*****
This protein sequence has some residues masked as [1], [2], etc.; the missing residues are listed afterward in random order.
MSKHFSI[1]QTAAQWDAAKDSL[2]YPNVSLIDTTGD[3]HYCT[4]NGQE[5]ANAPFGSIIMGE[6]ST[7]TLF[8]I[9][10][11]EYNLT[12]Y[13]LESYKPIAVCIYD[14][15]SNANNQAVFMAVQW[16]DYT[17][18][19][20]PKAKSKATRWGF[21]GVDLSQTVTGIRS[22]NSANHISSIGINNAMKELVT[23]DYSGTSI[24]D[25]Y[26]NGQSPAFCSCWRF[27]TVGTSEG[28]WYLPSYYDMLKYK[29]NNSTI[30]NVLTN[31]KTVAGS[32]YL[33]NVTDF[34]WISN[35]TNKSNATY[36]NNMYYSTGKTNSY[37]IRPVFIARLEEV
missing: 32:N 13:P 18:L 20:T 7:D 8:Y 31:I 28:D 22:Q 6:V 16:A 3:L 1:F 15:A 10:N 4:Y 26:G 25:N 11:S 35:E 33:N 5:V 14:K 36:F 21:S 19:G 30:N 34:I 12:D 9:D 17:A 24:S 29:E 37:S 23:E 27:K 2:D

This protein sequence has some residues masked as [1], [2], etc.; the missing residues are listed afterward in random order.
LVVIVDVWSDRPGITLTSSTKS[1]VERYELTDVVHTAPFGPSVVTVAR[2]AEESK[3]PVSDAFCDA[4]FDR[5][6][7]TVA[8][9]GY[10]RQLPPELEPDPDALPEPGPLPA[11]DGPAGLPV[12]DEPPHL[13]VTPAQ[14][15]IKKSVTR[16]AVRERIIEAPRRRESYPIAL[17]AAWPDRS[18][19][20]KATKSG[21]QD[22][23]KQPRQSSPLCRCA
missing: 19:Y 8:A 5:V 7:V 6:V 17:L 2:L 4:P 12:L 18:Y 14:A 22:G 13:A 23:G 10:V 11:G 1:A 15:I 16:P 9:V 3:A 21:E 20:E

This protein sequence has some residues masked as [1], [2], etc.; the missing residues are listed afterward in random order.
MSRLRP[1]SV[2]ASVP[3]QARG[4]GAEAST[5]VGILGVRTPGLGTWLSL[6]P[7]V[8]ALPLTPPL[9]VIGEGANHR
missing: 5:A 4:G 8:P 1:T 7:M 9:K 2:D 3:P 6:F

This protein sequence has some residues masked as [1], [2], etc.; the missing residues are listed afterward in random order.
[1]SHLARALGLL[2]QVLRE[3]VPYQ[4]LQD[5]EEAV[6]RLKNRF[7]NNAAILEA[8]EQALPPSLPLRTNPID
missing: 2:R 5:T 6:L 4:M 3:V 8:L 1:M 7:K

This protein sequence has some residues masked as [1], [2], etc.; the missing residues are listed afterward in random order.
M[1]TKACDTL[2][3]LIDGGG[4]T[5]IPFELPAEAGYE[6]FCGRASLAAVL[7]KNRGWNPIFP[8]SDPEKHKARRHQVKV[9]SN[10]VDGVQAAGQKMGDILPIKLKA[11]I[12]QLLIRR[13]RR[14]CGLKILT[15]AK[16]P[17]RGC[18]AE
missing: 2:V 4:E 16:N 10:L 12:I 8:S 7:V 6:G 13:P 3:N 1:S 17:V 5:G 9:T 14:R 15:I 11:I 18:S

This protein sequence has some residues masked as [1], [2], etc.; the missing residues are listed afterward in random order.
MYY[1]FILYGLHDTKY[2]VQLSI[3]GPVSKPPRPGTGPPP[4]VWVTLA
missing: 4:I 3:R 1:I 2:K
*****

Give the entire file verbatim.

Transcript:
This protein sequence has some residues masked as [1], [2], etc.; the missing residues are listed afterward in random order.
MSKHFSI[1]QTAAQWDAAKDSL[2]YPNVSLIDTTGD[3]HYCT[4]NGQE[5]ANAPFGSIIMGE[6]ST[7]TLF[8]I[9][10][11]EYNLT[12]Y[13]LESYKPIAVCIYD[14][15]SNANNQAVFMAVQW[16]DYT[17][18][19][20]PKAKSKATRWGF[21]GVDLSQTVTGIRS[22]NSANHISSIGINNAMKELVT[23]DYSGTSI[24]D[25]Y[26]NGQSPAFCSCWRF[27]TVGTSEG[28]WYLPSYYDMLKYK[29]NNSTI[30]NVLTN[31]KTVAGS[32]YL[33]NVTDF[34]WISN[35]TNKSNATY[36]NNMYYSTGKTNSY[37]IRPVFIARLEEV
missing: 32:N 13:P 18:L 20:T 7:D 8:Y 31:I 28:D 22:Q 6:V 16:A 3:L 1:F 15:A 10:N 4:Y 26:G 25:N 11:S 35:E 33:N 5:V 14:K 36:F 21:S 19:G 30:N 34:I 12:D 9:D 17:A 24:S 29:E 37:S 23:E 27:K 2:D

This protein sequence has some residues masked as [1], [2], etc.; the missing residues are listed afterward in random order.
LVVIVDVWSDRPGITLTSSTKS[1]VERYELTDVVHTAPFGPSVVTVAR[2]AEESK[3]PVSDAFCDA[4]FDR[5][6][7]TVA[8][9]GY[10]RQLPPELEPDPDALPEPGPLPA[11]DGPAGLPV[12]DEPPHL[13]VTPAQ[14][15]IKKSVTR[16]AVRERIIEAPRRRESYPIAL[17]AAWPDRS[18][19][20]KATKSG[21]QD[22][23]KQPRQSSPLCRCA
missing: 19:Y 8:A 5:V 7:V 6:V 17:L 2:L 4:P 12:L 18:Y 14:A 22:G 13:A 23:G 10:V 11:G 1:A 15:I 16:P 9:V 3:A 21:E 20:E

This protein sequence has some residues masked as [1], [2], etc.; the missing residues are listed afterward in random order.
MSRLRP[1]SV[2]ASVP[3]QARG[4]GAEAST[5]VGILGVRTPGLGTWLSL[6]P[7]V[8]ALPLTPPL[9]VIGEGANHR
missing: 5:A 4:G 8:P 1:T 7:M 9:K 2:D 3:P 6:F

This protein sequence has some residues masked as [1], [2], etc.; the missing residues are listed afterward in random order.
[1]SHLARALGLL[2]QVLRE[3]VPYQ[4]LQD[5]EEAV[6]RLKNRF[7]NNAAILEA[8]EQALPPSLPLRTNPID
missing: 2:R 5:T 6:L 4:M 3:V 8:L 1:M 7:K

This protein sequence has some residues masked as [1], [2], etc.; the missing residues are listed afterward in random order.
M[1]TKACDTL[2][3]LIDGGG[4]T[5]IPFELPAEAGYE[6]FCGRASLAAVL[7]KNRGWNPIFP[8]SDPEKHKARRHQVKV[9]SN[10]VDGVQAAGQKMGDILPIKLKA[11]I[12]QLLIRR[13]RR[14]CGLKILT[15]AK[16]P[17]RGC[18]AE
missing: 2:V 4:E 16:N 10:L 12:I 8:S 7:V 6:G 13:P 3:N 1:S 17:V 5:G 9:T 14:R 15:I 11:I 18:S

This protein sequence has some residues masked as [1], [2], etc.; the missing residues are listed afterward in random order.
MYY[1]FILYGLHDTKY[2]VQLSI[3]GPVSKPPRPGTGPPP[4]VWVTLA
missing: 4:I 3:R 1:I 2:K